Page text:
Ordinary Test Explanation

It struck me that providing a rationale for each of the ten questions in the previous post would make sense.  I mean:  Ordinary brokers and agents may not even understand the significance of the questions much less why they might be an indicator of ordinariness.  So, here is the background for each question (If you haven’t read the original post, it would make sense to do so before continuing):

1.  Do you charge home sellers a percentage based commission? I’m sure you’re doing it because you’ve never questioned whether it made any sense or not. I assure you it does not.  If you need convincing, start HERE.

There is no relation between the time, money and effort it takes to sell a home and a percentage of the sale price as sales commission.  It’s a complete disconnect that nobody in the industry can explain logically. Rather than pound away at it again, if you need to learn why that approach is so off-track, just follow the link (‘HERE’) above.

2.  Do your sellers pay the full percentage based commission specified in the listing agreement even if there is no outside selling broker or agent to pay?

One of the organizing principals of the real estate business is that people need representation.  Buyers need a knowledgeable expert to look out for their interests in a transactions just as sellers do.  So the real estate sales commission – usually, but not always paid by the seller – is designed to be split between the broker representing the seller and the broker representing the buyer.  Since most brokers hire agents to represent them, those agents also have to be compensated.  So that big percentage based sales commission is actually designed to compensate four people:  the listing broker, listing agent, selling broker and selling agent.  Fine.  Let’s do an example:  

Mary has a $350,000 house and lists it with Acme Realty,* agreeing to pay a 6%* sales commission when it sells.  That’s $18,000!  For simplicity’s sake, let’s assume that all splitting of commissions in this example will be done on a 50/50 basis:  the two offices will split the commission 50/50 and they each will split their portion 50/50 with their respective agents . . . which is rather laughable, because it happens so rarely today.  In today’s real estate universe, most agents are getting 65% -70% of their office’s portion of the commission, sometimes even more.  But back to the example.  We break down Mary’s $18,000 commission as follows:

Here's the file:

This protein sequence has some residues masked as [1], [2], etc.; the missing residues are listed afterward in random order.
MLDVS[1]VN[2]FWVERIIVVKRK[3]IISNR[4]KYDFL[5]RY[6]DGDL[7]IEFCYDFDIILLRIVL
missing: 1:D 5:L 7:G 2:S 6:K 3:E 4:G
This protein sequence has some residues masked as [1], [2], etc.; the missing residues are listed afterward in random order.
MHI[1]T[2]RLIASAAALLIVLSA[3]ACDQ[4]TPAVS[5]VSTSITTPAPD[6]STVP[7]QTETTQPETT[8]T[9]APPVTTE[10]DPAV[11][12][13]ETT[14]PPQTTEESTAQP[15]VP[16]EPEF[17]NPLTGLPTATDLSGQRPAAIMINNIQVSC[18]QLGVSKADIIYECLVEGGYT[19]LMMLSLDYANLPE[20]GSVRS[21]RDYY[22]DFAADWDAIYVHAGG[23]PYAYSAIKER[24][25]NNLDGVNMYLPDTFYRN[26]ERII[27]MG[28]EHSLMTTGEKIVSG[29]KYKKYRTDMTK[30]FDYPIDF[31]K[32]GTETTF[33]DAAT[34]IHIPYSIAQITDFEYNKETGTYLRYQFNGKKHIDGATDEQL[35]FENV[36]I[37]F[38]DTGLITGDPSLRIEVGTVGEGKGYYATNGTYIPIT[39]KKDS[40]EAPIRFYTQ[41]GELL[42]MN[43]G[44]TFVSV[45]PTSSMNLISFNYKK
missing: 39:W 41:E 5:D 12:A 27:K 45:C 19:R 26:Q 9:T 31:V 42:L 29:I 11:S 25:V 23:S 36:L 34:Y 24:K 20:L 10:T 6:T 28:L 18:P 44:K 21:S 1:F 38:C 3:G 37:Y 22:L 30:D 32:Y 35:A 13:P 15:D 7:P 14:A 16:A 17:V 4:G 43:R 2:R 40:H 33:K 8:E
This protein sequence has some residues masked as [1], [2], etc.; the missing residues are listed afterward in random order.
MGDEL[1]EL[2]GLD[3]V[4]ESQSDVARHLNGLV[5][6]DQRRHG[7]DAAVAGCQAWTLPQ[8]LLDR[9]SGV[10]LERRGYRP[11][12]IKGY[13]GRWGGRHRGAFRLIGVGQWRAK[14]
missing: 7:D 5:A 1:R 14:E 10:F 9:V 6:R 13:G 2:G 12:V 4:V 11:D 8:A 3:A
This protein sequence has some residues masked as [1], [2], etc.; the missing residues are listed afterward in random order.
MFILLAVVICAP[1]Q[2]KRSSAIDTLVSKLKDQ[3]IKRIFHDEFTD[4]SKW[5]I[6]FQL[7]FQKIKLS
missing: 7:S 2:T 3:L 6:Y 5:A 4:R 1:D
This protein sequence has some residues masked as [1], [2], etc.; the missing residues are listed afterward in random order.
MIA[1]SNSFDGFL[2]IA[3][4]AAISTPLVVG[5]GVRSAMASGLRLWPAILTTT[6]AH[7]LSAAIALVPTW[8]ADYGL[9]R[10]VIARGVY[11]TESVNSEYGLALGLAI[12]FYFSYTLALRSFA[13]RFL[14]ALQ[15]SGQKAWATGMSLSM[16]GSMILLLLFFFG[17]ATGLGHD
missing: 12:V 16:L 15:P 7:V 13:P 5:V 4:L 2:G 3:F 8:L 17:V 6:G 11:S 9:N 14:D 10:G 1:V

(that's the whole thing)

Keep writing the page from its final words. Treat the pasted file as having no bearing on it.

$4,500 for the Listing Office

$4,500 for the Listing Agent

$4,500 for the Selling Office

$4,500 for the Selling Agent

Now, what happens if the Listing Agent finds the buyer?  We’re not having to pay a Selling Office or Selling Agent, right?  Does Mary get to keep the $9,000 that was designated for them?  

Ok, ok, I know:  the Listing Agent is doing two jobs here, that of the Listing Agent and that of the Selling Agent, so they should get paid twice, right?  And what about the Listing Office?  They had marketing expenses on the Listing Side and have to pay for all kinds of systems to enable agents in the office to find and work with buyers, so they should be compensated twice, too, right?  I won’t split that hair. Having been in the Ordinary business for years I will admit that there is a little more effort for a listing agent who finds his or her own buyer and a little more strain on office resources . . . . but it’s a little more, not $9,000 more.  The in-house sale is a windfall for agents and brokers at the expense of home sellers, so much so that in the biz we call it ‘Double-Dipping.’  

3.  Do you allow your sellers to actively seek their own buyer if they choose?  And if they are successful, do they pay less?

We are connected people.  You have friends, family, neighbors, co-workers, acquaintances.   And there is a chance that any one of those people – or someone they know – may be the best buyer for your house.   But when you list with Acme, are you encouraged to spread the word to your personal network?  And if you do and are successful in finding your own buyer – not only eliminating the Selling Broker and Selling Agent, but also eliminating the marketing function from Listing Brokers list of duties –  is there a corresponding reduction in the sales commission you pay?  Wouldn’t it make sense if there was?  I’m just sayin’ . . .